Karma Normal is a biopsy-based study of 161 healthy Karma participants without prior history of breast cancer. The overall aim of Karma Normal is to understand the biological mechanisms underlying mammographic density as a risk factor for breast cancer.
By analysing the histological composition and expression of hormone receptors in the healthy breast we found that high mammographic density was associated with higher amount of stroma and epithelium and less amount of fat, but was not associated with a change in epithelial proliferation or receptor status [Gabrielson, 2016]. Increased expressions of both epithelial PR and stromal ER were associated with a greater proportion of stroma, suggesting hormonal involvement in regulating breast tissue composition. We have also found that reproductive risk factors significantly influence the epithelial tissue compartment and expression of hormone receptors in later life, and that these changes remain after menopause [Gabrielson, 2018].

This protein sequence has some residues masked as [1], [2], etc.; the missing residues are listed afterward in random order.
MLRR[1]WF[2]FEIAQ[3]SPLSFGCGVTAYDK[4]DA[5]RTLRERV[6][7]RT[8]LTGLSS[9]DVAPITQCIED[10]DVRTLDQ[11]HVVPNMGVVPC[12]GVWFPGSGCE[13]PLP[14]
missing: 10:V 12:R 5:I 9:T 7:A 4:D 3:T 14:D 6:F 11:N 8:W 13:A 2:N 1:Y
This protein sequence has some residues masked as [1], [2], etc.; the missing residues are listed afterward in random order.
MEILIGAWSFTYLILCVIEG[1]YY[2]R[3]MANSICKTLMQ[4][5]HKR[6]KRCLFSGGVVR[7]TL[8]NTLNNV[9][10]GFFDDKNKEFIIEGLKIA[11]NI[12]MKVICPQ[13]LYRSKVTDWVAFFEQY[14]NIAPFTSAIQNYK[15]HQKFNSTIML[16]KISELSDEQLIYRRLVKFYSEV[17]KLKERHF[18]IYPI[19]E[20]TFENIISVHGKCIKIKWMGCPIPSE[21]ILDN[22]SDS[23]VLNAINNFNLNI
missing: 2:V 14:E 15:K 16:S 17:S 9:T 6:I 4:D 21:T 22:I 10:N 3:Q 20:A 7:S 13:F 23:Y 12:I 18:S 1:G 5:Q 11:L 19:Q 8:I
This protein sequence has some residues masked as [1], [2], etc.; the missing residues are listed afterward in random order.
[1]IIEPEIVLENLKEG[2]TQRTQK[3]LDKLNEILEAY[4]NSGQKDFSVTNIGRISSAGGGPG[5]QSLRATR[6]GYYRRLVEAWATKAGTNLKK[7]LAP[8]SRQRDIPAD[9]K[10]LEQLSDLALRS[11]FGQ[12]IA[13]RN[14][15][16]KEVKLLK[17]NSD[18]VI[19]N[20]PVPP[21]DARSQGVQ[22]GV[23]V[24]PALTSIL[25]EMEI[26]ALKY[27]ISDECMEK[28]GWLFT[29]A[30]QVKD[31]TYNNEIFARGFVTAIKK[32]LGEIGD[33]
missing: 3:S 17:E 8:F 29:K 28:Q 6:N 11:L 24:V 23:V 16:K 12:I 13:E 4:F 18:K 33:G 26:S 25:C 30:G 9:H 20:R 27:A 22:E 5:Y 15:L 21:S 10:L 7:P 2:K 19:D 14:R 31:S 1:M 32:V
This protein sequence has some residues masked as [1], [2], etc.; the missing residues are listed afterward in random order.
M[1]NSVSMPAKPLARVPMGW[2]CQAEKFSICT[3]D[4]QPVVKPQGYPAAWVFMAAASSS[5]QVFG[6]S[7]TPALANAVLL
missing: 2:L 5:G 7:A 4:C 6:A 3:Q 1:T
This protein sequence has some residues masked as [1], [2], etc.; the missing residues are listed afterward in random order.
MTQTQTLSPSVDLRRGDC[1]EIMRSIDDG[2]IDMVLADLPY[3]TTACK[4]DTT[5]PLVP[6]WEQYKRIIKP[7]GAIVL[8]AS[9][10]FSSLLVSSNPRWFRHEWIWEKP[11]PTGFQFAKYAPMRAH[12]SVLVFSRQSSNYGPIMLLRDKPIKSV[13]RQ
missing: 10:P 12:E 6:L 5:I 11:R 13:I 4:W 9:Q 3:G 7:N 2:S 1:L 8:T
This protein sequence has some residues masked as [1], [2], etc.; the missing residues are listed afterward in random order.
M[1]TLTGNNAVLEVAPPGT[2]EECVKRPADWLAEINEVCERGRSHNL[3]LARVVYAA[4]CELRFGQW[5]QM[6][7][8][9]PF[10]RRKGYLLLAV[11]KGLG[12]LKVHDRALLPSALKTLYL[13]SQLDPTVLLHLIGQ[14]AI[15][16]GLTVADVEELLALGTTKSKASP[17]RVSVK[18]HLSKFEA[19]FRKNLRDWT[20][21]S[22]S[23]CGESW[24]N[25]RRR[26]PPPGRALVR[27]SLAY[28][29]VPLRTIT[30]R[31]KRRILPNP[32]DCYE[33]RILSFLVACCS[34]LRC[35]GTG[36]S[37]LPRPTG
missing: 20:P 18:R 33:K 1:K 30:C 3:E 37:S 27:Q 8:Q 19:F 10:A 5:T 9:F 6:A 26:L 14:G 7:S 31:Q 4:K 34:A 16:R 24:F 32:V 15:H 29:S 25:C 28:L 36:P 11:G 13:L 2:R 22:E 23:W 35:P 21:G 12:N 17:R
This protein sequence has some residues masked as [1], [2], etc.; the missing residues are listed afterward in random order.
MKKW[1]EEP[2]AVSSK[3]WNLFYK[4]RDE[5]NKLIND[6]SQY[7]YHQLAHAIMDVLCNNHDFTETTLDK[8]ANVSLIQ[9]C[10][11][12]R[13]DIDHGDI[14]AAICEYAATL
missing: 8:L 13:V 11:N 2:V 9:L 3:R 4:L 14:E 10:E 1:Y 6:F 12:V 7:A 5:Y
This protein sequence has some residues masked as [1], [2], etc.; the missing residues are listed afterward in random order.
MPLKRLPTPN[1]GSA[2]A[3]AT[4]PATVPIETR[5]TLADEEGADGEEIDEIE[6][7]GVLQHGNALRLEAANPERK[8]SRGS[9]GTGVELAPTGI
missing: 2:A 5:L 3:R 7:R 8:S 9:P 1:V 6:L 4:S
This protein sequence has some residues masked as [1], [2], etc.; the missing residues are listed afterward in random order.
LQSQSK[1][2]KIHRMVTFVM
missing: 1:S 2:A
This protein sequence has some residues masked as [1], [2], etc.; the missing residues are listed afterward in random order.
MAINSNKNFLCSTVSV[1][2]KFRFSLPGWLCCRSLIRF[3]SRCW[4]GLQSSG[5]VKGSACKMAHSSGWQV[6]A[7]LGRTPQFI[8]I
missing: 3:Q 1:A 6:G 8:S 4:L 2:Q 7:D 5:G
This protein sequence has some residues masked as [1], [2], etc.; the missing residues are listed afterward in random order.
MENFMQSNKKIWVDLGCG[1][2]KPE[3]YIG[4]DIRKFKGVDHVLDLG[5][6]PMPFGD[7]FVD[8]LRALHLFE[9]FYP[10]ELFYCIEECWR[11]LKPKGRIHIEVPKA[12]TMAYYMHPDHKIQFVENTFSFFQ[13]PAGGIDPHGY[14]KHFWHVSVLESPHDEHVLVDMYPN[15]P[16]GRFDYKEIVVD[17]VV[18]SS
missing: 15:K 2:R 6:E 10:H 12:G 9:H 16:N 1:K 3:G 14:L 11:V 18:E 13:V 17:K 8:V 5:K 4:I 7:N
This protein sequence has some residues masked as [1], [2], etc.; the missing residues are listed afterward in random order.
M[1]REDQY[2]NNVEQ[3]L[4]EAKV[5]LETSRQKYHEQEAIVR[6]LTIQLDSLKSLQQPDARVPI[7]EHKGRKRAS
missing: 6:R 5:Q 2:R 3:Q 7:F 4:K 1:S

These studied provide deeper insights of the biological mechanisms by which risk factors influence breast tissue composition and expression of hormone receptors, and as a consequence the risk of breast cancer.
Gabrielson M, Chiesa F, Paulsson J, Strell C, Behmer C, Rönnow K, Czene K, Östman A, Hall P. Amount of stroma is associated with mammographic density and stromal expression of oestrogen receptor in normal breast tissues. Breast Cancer Res Treat. 2016 Jul;158(2):253-61. doi: 10.1007/s10549-016-3877-x. Epub 2016 Jun 27. PMID: 27349429
Gabrielson M, Chiesa F, Behmer C, Rönnow K, Czene K, Hall P. Association of reproductive history with breast tissue characteristics and receptor status in the normal breast. Breast Cancer Res Treat. 2018 Mar 30. doi: 10.1007/s10549-018-4768-0. PMID: 29603032